Agricultural water withdrawal accounts for 44 per cent of total water withdrawal among members of the Organisation for Economic Co-operation and Development (OECD), but this rises to more than 60 per cent within the eight OECD countries that rely heavily on irrigated agriculture.

In the four transitional economies of Brazil, Russia, India, and China, agriculture accounts for 74 per cent of water withdrawals, but this ranges from 20 per cent in Russia to 87 per cent in India.

The shortages and water problems in India could also be exacerbated by the retreat of glaciers in the Himalayas which is having a detrimental effect on monsoon.

An EU funded project is focusing on assessing the effect of Himalayan glaciers retreat on water distribution in Northern India, as it may create droughts. It also studies the possible consequences on the famous Indian summer monsoon.

The urgency to study Himalayan glaciers came from a 2007 International Panel on Climate Change (IPCC) report—later proven not only alarmist, but downright wrong—claiming that they would have disappeared by 2035.

The Himalayan glacier research has resulted in a recommendation for a different type of crop management—involving a change in the amount of fertiliser used, growing different plants, or planting them closer together so agricultural water usage can be reduced by up to 30 per cent.

But giving scientifically sound advice and getting people to take it, are two completely different things, especially in India.

In the view of Anne van Urk, a hydraulic engineer who’s spent most of his career on the Indian subcontinent, such advice will not work.

“First, India is a deeply feudal society, so farmers will never change anything without asking permission to the landowner, or whoever they consider to be their superior,” he said.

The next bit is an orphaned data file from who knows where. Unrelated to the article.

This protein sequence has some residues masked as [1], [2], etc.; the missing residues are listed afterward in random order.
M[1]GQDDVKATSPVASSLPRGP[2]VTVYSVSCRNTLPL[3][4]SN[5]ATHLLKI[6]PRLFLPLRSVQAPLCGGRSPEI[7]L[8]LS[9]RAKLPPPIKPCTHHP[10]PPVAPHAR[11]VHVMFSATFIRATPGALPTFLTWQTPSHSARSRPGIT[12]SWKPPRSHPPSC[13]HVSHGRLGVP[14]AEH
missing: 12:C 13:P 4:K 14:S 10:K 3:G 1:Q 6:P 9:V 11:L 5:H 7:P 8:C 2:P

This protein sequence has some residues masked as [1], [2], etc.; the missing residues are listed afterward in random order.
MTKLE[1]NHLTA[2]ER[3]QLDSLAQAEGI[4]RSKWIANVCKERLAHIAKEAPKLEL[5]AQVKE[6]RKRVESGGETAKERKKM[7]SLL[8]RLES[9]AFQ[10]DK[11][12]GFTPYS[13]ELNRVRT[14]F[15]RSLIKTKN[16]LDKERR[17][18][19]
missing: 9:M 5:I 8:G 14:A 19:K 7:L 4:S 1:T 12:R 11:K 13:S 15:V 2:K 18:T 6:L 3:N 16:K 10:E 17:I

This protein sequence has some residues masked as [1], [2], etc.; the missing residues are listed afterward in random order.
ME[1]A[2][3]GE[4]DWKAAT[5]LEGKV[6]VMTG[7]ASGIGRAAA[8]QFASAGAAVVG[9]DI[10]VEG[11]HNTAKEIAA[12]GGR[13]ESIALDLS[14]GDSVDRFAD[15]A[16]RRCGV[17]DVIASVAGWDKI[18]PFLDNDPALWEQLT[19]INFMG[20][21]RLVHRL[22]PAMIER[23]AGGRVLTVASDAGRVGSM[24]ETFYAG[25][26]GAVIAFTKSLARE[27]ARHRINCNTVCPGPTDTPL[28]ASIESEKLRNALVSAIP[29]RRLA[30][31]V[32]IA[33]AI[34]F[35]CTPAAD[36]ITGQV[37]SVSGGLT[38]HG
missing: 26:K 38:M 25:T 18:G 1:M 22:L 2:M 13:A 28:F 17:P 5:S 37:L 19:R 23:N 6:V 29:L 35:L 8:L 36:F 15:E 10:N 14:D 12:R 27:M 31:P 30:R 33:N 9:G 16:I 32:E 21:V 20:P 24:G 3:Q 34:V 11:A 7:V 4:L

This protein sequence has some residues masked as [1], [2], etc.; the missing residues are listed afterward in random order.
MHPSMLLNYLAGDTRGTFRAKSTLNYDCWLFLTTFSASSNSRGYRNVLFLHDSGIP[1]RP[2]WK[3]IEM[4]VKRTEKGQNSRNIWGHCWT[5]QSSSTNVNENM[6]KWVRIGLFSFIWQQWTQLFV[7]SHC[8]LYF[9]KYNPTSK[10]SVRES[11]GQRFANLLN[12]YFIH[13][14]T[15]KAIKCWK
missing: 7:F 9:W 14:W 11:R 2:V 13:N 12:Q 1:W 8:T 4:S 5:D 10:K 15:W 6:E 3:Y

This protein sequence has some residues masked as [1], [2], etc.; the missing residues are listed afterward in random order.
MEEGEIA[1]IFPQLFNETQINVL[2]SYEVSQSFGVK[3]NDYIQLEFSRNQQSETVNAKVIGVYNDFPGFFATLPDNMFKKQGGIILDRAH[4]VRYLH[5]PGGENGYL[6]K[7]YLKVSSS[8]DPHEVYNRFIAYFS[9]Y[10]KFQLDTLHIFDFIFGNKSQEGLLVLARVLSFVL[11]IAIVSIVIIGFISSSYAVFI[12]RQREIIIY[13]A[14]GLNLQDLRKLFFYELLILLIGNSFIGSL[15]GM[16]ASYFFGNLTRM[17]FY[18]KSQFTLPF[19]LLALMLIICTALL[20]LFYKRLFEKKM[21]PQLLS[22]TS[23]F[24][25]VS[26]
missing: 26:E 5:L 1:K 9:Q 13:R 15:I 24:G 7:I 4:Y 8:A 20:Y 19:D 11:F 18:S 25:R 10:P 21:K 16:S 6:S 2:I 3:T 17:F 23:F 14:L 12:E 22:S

“Second, the day to day problems of people in India are so enormous they can’t possibly think of crises that may or may not arise in 50 years.”

When it comes to water storage, the research clearly advises that a larger number of smaller storage basins would be more practical than a few very big ones.

Van Urk added: "While many small water storage basins are indeed a good idea, they are just not going to be constructed as long as people are more worried about what they’re going to eat tomorrow.”

The Worldwatch Institute study also says that policymakers must introduce a variety of measures to address global water scarcity.

One important initiative is to support small-scale farmers. Much of the public investment in agricultural water management has focused on large-scale irrigation systems.

Farmers can also use water more efficiently by taking a number of steps, including growing a diverse array of crops suited to local conditions and adopting irrigation systems like “drip” lines that deliver water directly to plants’ roots.

Climate change will affect global water resources at varying levels. Reductions in river runoff and aquifer recharge are expected in the Mediterranean basin and in the semiarid areas of the Americas, Australia, and southern Africa, affecting water availability in regions that are already water-stressed.

In Asia, the large areas of irrigated land that rely on snow-melt and high mountain glaciers for water will be affected by changes in runoff patterns, while highly populated deltas are at risk from a combination of reduced inflows, increased salinity, and rising sea levels. And rising temperatures will translate into increased crop water demand everywhere.

To combat the effects of climate change, efforts must be made to follow an integrated water resource management approach on a global scale. This involves water management that recognizes the holistic nature of the water cycle and the importance of managing trade-offs within it, that emphasizes the importance of effective institutions, and that is inherently adaptive.

Chris Harris, Editor-in-Chief

Chris Harris, Editor-in-Chief